I’ve lost hope
We face a haemorrhage of ministers, and people not coming forward for training, unless we tackle issues of prejudice in our Union, writes Andy Fitchet
I have lost count of the number of conversations I have had over the last few weeks and months that include the phrase: ‘I don’t know how long I can remain in the Baptist Union.’ These conversations happen primarily with ministers who are younger and ordained within the last 10 years. They are all based on the prejudice they have encountered, or fought on behalf of others, in some of our churches and online.
The vision of our Union is to: Grow healthy churches in relationship for God’s mission.
I would argue that we are ultimately failing on all of those measures. It is a systemic problem which means some of our ministers and members can be homophobic, sexist and racist and hide behind the caveat of it being ‘theological difference.’ I’ve long held the view that if your theology backs up your prejudices, then your theology needs changing.
When I was going through Ministerial Recognition, at no point was I asked about my attitude on social issues. I was asked about what I viewed the role of the church, church structure, church leadership, preaching… but never about my views of the world.
Now that could be a slippery slope, I understand that. Do we only allow in to training those whose views of the day we find politically acceptable? Who discerns that? But, on the flip side, do we allow in people whose views are abhorrent even without knowing it because we never ask?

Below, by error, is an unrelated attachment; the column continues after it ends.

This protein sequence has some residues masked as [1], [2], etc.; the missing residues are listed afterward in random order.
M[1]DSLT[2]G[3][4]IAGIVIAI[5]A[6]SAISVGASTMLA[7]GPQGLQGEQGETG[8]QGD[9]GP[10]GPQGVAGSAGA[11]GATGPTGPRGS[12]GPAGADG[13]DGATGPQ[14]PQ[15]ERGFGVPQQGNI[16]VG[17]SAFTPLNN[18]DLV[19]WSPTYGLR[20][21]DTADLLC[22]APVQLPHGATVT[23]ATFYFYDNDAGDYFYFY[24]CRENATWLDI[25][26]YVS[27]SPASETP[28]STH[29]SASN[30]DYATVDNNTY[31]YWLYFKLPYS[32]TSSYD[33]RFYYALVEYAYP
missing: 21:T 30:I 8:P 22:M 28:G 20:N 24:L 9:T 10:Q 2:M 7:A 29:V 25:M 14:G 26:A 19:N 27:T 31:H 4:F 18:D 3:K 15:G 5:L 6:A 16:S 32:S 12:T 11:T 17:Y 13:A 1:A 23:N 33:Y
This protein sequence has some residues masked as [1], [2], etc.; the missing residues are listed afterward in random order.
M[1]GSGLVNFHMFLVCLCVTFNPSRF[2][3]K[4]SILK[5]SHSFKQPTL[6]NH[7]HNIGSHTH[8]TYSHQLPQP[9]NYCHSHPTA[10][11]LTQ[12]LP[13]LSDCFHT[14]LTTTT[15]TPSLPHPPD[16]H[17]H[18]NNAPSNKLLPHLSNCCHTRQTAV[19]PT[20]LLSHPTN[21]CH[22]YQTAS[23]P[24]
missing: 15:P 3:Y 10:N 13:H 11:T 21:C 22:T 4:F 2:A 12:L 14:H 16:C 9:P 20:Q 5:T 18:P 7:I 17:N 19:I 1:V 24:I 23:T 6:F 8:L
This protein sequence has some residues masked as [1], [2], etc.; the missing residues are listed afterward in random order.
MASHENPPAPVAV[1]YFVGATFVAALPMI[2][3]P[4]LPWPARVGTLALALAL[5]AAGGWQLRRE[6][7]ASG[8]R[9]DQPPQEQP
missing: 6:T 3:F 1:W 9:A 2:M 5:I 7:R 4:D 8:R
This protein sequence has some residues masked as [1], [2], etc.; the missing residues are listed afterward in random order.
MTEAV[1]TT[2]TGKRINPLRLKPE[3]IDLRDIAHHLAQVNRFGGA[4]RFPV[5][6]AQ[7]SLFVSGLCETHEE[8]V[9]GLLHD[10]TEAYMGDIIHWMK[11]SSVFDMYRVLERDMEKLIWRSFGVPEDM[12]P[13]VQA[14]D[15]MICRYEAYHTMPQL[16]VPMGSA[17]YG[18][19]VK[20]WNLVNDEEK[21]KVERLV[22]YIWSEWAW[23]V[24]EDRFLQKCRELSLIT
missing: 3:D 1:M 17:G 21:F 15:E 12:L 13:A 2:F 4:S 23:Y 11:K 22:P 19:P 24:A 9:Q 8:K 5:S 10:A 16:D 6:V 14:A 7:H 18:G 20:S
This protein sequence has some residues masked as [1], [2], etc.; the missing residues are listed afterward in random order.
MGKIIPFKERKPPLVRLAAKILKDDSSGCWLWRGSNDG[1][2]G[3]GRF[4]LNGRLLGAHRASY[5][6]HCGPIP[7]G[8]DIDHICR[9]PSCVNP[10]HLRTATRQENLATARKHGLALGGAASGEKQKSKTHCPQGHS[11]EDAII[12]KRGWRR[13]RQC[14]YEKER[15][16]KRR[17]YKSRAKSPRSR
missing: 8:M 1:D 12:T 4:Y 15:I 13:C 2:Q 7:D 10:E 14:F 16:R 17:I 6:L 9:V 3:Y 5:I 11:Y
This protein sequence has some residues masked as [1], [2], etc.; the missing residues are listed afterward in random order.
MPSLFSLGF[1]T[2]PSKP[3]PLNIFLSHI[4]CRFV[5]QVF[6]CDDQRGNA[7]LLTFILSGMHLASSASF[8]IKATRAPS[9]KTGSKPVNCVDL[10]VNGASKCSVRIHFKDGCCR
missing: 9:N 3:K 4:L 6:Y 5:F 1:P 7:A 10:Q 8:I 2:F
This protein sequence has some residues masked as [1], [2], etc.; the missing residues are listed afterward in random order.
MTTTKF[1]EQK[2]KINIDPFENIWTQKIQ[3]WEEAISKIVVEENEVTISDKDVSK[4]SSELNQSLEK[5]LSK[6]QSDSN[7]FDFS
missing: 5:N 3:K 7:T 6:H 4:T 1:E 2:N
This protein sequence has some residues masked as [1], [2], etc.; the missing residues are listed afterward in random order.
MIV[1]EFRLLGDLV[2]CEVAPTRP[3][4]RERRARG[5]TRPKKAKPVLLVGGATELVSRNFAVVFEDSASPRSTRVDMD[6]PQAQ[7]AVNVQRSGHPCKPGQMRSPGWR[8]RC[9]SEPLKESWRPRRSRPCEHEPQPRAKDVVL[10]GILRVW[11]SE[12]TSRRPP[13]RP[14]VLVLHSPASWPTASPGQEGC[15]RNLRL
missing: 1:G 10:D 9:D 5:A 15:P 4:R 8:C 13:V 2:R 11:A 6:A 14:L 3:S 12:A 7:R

I have been saddened at the level of debate and discussion in Baptist groups regarding the Black Lives Matter movement. This should not be a contentious issue. Often with issues of justice there is nuance. However there is a point where you are either on the right side of history or the wrong side. Indeed, to not act or not speak up is itself acting and speaking.
My theological and spiritual views are on a very different plane to that of our current President, but I was in absolute agreement with him when he shared an image which said: 'If you ever wondered what you'd do during slavery, the Holocaust or other civil rights movements; you're doing it now. Complicit?'
At this point, you may be thinking this is all about me ‘feeling’ like this is going on. I want to assure you this isn’t a ‘feeling’ but is my, and others, lived experience. Whether it is being told openly homophobic things in church meetings where scripture is weaponised against people, on social media groups where people say hurtful things behind the safety of their screens or whether it’s those who sit lingering on the Settlement list because churches willing to even engage in conversations are so few and far between.
So often, maybe even always, in the Baptist Union it is the minority who have to be courteous at the expense of the majority not being so.
Why is it that white people can say racist things and it’s people of colour who are told to gently and nicely tell them why that's hurtful?
Why can straight people say LGBTQ+ people are a deception, or worse, and it’s the LGBTQ+ people who have to be nice and explain why that's painful?